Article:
At the end of February 2017 around 50 company representatives and experts from Germany and Kenya met in Darmstadt to develop ideas on tackling diabetes, cancer, cardiovascular diseases and other illnesses. This 'lab of tomorrow', which for the second time was held jointly with the Merck pharmaceutical company at their innovation centre, generated seven new business models.
This is now the fifth lab of tomorrow overall that GIZ has conducted on behalf of the German Federal Ministry for Economic Cooperation and Development (BMZ). Participants from around the world spent three days developing business ideas to prevent and control non-communicable diseases (NCDs) in Kenya. The current challenge, introduced by Dr Heide Richter-Airijoki, GIZ team leader in the project 'Development of the health sector', is a burning issue in Kenya's health sector. According to the World Health Organization, NCDs are responsible for 27 percent of all fatalities and 50 percent of all hospital admissions in the country. Yet Kenya is not the only country affected by this problem. The United Nations have recognised the severe social and economic impacts of the global increase in NCDs, and have mainstreamed efforts to control and prevent them in the UN Sustainable Development Goals (SDGs). One of the targets of SDG 3, for instance, involves reducing by one third premature mortality from NCDs by 2030. Preventive measures will play a crucial role in achieving this target, as the emergence of NCDs is largely due to behavioural factors. In other words, the number of new infections can be controlled by changing attitudes and behaviours.
In seven interdisciplinary working groups, lab participants pooled their expertise and resources and – using the design thinking method – developed solutions that are at the same time business ideas. In addition to the Merck company, Boehringer Ingelheim, Bayer, SAP and Cerner also attended, along with start-ups and small and medium-sized companies. African business also took part, alongside selected experts on Kenya from foundations, UN organisations, government institutions, NGOs and GIZ. This enabled an intensive transfer of knowledge between the private, social and public sectors.
'I'm particularly excited by the idea of using innovative ideas to improve the supply of medicines, by which I mean linking new technologies with the administration of medicinal drugs', says Stefanie Pügge of the German aid organisation ‘Apothecaries without Borders’. Although the workshop was very challenging, she said, she did learn a great deal about sometimes ‘thinking outside the box’. Karina Fassbender, Head of Accelerator Africa at Merck, also had good things to say about the second lab of tomorrow held in Darmstadt. ‘The three days were a complete success in terms of enabling international actors to work together in innovative ways. We are delighted we could stage the lab.’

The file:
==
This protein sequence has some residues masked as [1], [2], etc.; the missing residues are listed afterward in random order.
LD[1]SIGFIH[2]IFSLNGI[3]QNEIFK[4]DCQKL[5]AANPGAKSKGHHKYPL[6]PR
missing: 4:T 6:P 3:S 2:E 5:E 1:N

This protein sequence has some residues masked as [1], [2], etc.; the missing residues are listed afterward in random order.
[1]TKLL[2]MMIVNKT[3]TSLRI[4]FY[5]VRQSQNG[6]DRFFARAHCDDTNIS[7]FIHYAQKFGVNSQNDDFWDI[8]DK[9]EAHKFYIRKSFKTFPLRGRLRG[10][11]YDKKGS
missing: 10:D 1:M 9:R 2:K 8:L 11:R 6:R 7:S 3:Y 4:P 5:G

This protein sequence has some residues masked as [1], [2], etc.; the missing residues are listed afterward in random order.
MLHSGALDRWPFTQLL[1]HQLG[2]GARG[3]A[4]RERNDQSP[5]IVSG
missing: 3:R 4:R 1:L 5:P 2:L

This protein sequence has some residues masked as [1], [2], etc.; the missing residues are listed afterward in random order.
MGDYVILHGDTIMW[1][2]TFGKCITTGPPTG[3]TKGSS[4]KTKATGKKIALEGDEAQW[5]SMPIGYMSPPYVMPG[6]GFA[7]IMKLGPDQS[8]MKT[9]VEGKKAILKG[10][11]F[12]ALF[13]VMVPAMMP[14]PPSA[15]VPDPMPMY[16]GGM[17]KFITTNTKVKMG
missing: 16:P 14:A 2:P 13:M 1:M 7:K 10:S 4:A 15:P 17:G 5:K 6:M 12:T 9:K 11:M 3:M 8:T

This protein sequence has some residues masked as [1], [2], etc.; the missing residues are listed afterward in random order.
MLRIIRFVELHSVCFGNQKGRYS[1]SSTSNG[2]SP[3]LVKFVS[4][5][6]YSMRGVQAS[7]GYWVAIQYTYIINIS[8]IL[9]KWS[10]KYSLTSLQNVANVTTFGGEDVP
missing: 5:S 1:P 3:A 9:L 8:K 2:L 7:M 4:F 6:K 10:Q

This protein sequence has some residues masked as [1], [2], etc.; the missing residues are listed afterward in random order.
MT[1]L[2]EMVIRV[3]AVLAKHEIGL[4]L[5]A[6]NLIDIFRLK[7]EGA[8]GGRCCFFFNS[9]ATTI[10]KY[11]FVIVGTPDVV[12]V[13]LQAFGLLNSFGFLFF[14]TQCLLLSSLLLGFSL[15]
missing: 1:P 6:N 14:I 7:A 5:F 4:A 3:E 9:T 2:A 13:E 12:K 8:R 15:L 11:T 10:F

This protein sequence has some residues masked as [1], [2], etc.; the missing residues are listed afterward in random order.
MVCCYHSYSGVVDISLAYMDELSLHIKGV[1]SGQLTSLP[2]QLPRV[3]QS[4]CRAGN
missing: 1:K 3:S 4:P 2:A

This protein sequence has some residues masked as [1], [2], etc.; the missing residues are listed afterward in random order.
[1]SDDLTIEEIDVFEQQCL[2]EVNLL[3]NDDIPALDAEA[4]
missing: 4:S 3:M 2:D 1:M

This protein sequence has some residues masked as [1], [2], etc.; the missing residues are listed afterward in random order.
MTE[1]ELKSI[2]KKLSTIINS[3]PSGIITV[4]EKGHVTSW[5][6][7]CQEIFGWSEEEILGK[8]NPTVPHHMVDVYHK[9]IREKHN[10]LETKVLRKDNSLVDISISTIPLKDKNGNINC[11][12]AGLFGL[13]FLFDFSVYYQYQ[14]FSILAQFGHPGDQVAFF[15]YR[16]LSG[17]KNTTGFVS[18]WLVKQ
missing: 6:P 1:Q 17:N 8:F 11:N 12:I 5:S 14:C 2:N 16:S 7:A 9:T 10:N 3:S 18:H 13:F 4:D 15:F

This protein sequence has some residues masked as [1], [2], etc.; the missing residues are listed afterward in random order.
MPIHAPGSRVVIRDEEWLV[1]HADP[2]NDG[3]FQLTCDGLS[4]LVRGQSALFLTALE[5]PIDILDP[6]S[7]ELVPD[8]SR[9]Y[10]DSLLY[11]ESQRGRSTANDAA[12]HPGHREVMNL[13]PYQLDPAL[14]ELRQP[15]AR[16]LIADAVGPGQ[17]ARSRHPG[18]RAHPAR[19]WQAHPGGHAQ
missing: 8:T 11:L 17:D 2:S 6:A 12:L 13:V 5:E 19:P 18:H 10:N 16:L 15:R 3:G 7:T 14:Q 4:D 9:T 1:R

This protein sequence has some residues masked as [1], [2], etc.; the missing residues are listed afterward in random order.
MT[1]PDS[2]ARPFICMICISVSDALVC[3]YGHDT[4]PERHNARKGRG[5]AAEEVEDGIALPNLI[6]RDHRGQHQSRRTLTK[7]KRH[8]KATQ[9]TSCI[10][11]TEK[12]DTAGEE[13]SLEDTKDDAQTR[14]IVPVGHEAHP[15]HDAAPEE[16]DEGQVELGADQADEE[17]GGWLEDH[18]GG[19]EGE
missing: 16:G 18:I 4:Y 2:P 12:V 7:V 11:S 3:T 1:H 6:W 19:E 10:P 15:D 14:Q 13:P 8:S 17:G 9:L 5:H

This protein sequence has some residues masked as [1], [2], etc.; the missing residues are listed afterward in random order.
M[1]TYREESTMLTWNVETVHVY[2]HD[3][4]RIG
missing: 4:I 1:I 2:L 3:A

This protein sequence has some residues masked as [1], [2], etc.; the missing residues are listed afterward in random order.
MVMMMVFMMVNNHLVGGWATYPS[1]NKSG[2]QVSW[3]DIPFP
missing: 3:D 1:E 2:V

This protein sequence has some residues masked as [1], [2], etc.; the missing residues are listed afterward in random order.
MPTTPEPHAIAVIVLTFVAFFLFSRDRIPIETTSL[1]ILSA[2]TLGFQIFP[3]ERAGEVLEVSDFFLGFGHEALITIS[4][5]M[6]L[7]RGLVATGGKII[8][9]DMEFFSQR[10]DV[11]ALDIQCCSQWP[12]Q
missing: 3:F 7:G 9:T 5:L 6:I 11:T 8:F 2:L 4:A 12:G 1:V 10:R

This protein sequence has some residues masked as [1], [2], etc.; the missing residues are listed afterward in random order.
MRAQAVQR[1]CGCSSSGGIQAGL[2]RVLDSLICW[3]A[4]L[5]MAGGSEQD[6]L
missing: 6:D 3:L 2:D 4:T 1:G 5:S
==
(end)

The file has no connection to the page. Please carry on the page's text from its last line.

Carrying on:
One of the business ideas involves a national health database containing facts and figures on NCDs. By applying an algorithm, an app will use these data to recognise symptoms and propose treatments.
Another group set out to provide young Kenyans with information on a healthy lifestyle in a playful kind of way. Their app includes a health quiz that is linked to a social campaign. Users play against each other in a tournament, in which they are required both to answer questions based on factual knowledge and take part in sporting activities. As the current knowledge of individual users is regularly collected, valuable data for targeted awareness-raising and prevention of NCDs will automatically be generated.
A third team intends to organise cooperation between insurance companies, pharmaceutical companies and hospitals. In the course of this cooperation between the public and private sectors, the group plan to streamline the path taken by medicines from production, through transport and on to distribution. The aim is to lower prices sustainably and, according to Viktoria Rabovskaja, ‘make the treatment of NCDs accessible and affordable for a broad section of the population’.
In April 2017, selected entrepreneurs wishing to take their business models further will travel to Kenya in order to optimise their ideas in cooperation with GIZ in the country setting. Once again, the 5th lab of tomorrow has smoothed the path to economic and development cooperation. This is also how Christian Hagemann, responsible officer at BMZ, sees it: ‘With the lab of tomorrow we offer businesses an innovative platform. This is where they can develop sustainable business models as solutions to development challenges.’